Danish Government Puts 'Baltic' Battalion on Standby for NATO Eastern Flank
The Scandinavian country's Defence Minister Morten Bødskov suggested that the Baltic countries of Estonia, Latvia and Lithuania need a “particularly marked presence” in addition to allied troops already present on a rotating basis, and said Denmark was waiting for a formal request from NATO.
Denmark has prepared an entire battalion to bolster NATO's eastern flank and is ready to deploy it, should the alliance request it, the country's Prime Minister Mette Frederiksen has announced.
“We are ready to do even more. Therefore, the government will offer to send a battalion of about 800 men to the Baltics”, Frederiksen said, citing threats to Europe's security following Russia's special operation in Ukraine.
The battalion in question was assembled in the town of Slagelse in Zealand in early February in response to the deteriorating security situation in Europe.
White NATO has not specifically asked for reinforcements yet, Mette Frederiksen expects that they will be needed.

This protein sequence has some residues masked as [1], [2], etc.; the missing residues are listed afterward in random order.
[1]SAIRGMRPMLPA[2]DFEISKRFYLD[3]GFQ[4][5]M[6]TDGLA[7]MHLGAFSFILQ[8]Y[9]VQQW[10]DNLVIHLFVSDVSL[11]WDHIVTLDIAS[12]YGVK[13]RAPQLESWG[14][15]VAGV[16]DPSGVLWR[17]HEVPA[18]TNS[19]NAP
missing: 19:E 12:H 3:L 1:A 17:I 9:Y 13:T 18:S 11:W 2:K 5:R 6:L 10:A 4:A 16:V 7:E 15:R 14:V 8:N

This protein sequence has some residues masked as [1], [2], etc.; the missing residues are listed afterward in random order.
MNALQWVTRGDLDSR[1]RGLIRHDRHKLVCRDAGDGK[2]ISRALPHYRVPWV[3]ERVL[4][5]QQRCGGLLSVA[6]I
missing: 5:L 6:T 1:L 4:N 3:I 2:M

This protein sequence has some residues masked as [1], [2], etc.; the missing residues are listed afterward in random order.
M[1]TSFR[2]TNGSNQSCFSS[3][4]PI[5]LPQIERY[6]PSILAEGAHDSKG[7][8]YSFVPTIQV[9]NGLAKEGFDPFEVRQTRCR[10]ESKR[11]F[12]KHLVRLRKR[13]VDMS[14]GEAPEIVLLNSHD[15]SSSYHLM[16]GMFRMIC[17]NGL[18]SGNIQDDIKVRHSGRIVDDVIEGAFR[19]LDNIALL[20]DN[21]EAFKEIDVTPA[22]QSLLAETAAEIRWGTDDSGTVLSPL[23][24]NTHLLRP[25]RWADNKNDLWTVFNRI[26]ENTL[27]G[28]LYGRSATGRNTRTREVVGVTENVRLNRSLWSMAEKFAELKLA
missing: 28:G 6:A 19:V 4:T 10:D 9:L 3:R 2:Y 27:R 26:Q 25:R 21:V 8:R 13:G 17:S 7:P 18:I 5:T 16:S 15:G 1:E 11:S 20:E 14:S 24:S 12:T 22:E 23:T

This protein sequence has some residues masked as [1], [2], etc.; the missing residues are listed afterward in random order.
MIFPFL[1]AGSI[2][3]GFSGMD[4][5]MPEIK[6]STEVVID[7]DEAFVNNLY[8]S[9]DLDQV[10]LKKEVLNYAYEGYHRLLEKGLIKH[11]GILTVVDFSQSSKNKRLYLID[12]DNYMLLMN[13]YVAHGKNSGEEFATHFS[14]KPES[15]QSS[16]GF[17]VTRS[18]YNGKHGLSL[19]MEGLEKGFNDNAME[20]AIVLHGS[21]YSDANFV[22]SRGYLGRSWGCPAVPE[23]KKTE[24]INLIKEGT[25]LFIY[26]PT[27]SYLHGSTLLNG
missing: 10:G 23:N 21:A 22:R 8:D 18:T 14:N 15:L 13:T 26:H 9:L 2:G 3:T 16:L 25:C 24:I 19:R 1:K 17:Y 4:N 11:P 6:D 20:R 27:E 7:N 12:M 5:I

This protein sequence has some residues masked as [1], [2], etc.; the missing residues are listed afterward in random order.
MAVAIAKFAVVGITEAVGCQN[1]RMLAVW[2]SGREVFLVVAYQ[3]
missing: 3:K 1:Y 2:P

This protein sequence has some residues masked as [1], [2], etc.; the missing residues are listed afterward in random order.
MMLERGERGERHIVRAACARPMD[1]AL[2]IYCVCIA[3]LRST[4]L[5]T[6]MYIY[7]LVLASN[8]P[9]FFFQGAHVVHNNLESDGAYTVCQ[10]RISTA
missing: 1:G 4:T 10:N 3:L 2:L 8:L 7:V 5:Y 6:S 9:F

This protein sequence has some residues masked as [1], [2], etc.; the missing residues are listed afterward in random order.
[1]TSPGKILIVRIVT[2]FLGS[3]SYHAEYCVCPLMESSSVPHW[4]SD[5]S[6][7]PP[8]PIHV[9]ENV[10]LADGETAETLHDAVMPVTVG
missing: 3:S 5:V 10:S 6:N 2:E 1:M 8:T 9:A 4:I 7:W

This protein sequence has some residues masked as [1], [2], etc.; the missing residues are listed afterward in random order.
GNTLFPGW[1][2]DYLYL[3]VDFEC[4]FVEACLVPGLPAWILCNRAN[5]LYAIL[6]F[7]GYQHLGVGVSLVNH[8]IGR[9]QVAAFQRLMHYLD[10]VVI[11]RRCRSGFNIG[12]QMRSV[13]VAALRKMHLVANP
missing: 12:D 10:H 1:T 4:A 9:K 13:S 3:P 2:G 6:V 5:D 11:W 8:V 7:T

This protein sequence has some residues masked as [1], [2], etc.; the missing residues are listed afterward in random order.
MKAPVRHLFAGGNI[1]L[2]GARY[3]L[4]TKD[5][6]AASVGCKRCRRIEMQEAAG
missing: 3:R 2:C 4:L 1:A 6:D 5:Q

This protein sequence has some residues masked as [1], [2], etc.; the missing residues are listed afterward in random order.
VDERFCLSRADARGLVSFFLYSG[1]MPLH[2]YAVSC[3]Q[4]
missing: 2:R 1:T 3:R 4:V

“It is clear that we wouldn't not start the work if we didn't have an expectation that we will make use of the decision that has been made,” Mette Frederiksen mused.
“We are awaiting a formal request from NATO. If it comes, we are ready,” Defence Minister Morten Bødskov told Danish Radio, suggesting that the Baltic countries will need a “particularly marked presence”.
Denmark is already present in the Baltics, where more than 200 soldiers are serving as part of NATO's advanced presence in Estonia. In addition, there are Danish F-16 aircraft stationed in Lithuania and Danish envoys at NATO's Divisional Headquarters in Latvia.
Later this week, the Danish Foreign Policy Board, an advisory body where most of the parliamentary parties are represented, is expected to present its resolution on further deployments to bolster Denmark's contribution to NATO's collective defence. Among others, the future assistance includes a frigate, a surveillance jet, and an air defence radar, as well as support troops.
Russia launched its special military operation in Ukraine on 24 February, after an appeal from the Donetsk and Lugansk People's Republics, who have been suffering amid an eight-year-long war for independence, sparked by Ukraine's February 2014 coup. President Vladimir Putin listed Russia's goals as protecting the people of Donbass and "demilitarising and de-Nazifying" Ukraine.
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